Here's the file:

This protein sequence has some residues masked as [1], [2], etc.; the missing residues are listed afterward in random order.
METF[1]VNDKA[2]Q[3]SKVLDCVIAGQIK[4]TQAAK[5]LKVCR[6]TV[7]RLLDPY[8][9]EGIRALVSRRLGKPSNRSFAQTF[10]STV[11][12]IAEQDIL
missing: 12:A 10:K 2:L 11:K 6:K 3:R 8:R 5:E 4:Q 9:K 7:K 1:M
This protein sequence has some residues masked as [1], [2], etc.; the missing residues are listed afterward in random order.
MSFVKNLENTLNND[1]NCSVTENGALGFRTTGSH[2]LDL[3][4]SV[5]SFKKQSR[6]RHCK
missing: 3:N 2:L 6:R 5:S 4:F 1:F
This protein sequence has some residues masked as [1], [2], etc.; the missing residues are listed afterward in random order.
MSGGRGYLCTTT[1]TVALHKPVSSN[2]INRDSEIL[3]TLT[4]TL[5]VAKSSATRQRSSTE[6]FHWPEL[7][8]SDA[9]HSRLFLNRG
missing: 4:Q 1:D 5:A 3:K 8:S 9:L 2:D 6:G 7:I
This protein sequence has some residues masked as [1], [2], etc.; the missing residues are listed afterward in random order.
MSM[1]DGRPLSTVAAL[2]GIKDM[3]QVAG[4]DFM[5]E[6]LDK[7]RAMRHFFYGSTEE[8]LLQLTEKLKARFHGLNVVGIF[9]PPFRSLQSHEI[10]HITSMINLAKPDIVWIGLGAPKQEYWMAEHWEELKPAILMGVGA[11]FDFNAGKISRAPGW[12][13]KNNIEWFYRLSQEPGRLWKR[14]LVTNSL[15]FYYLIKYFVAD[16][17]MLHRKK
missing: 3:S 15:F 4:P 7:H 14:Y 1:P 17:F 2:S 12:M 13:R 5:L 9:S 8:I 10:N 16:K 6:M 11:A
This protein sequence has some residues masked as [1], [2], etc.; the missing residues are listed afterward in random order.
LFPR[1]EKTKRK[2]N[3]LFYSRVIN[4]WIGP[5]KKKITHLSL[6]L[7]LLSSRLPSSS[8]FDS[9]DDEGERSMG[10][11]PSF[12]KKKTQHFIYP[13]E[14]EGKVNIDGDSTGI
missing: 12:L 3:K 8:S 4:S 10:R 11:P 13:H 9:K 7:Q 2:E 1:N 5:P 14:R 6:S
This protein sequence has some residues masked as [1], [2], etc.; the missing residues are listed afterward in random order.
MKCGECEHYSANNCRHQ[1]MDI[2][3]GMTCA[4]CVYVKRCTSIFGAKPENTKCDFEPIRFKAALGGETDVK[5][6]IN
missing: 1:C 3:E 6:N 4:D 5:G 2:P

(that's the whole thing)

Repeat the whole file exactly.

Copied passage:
This protein sequence has some residues masked as [1], [2], etc.; the missing residues are listed afterward in random order.
METF[1]VNDKA[2]Q[3]SKVLDCVIAGQIK[4]TQAAK[5]LKVCR[6]TV[7]RLLDPY[8][9]EGIRALVSRRLGKPSNRSFAQTF[10]STV[11][12]IAEQDIL
missing: 12:A 10:K 2:L 11:K 6:K 3:R 8:R 5:E 4:Q 9:K 7:K 1:M
This protein sequence has some residues masked as [1], [2], etc.; the missing residues are listed afterward in random order.
MSFVKNLENTLNND[1]NCSVTENGALGFRTTGSH[2]LDL[3][4]SV[5]SFKKQSR[6]RHCK
missing: 3:N 2:L 6:R 5:S 4:F 1:F
This protein sequence has some residues masked as [1], [2], etc.; the missing residues are listed afterward in random order.
MSGGRGYLCTTT[1]TVALHKPVSSN[2]INRDSEIL[3]TLT[4]TL[5]VAKSSATRQRSSTE[6]FHWPEL[7][8]SDA[9]HSRLFLNRG
missing: 4:Q 1:D 5:A 3:K 8:S 9:L 2:D 6:G 7:I
This protein sequence has some residues masked as [1], [2], etc.; the missing residues are listed afterward in random order.
MSM[1]DGRPLSTVAAL[2]GIKDM[3]QVAG[4]DFM[5]E[6]LDK[7]RAMRHFFYGSTEE[8]LLQLTEKLKARFHGLNVVGIF[9]PPFRSLQSHEI[10]HITSMINLAKPDIVWIGLGAPKQEYWMAEHWEELKPAILMGVGA[11]FDFNAGKISRAPGW[12][13]KNNIEWFYRLSQEPGRLWKR[14]LVTNSL[15]FYYLIKYFVAD[16][17]MLHRKK
missing: 3:S 15:F 4:P 7:H 14:Y 1:P 17:F 2:S 12:M 13:R 5:L 9:S 8:I 10:N 16:K 6:M 11:A
This protein sequence has some residues masked as [1], [2], etc.; the missing residues are listed afterward in random order.
LFPR[1]EKTKRK[2]N[3]LFYSRVIN[4]WIGP[5]KKKITHLSL[6]L[7]LLSSRLPSSS[8]FDS[9]DDEGERSMG[10][11]PSF[12]KKKTQHFIYP[13]E[14]EGKVNIDGDSTGI
missing: 12:L 3:K 8:S 4:S 10:R 11:P 13:H 9:K 7:Q 2:E 1:N 5:P 14:R 6:S
This protein sequence has some residues masked as [1], [2], etc.; the missing residues are listed afterward in random order.
MKCGECEHYSANNCRHQ[1]MDI[2][3]GMTCA[4]CVYVKRCTSIFGAKPENTKCDFEPIRFKAALGGETDVK[5][6]IN
missing: 1:C 3:E 6:N 4:D 5:G 2:P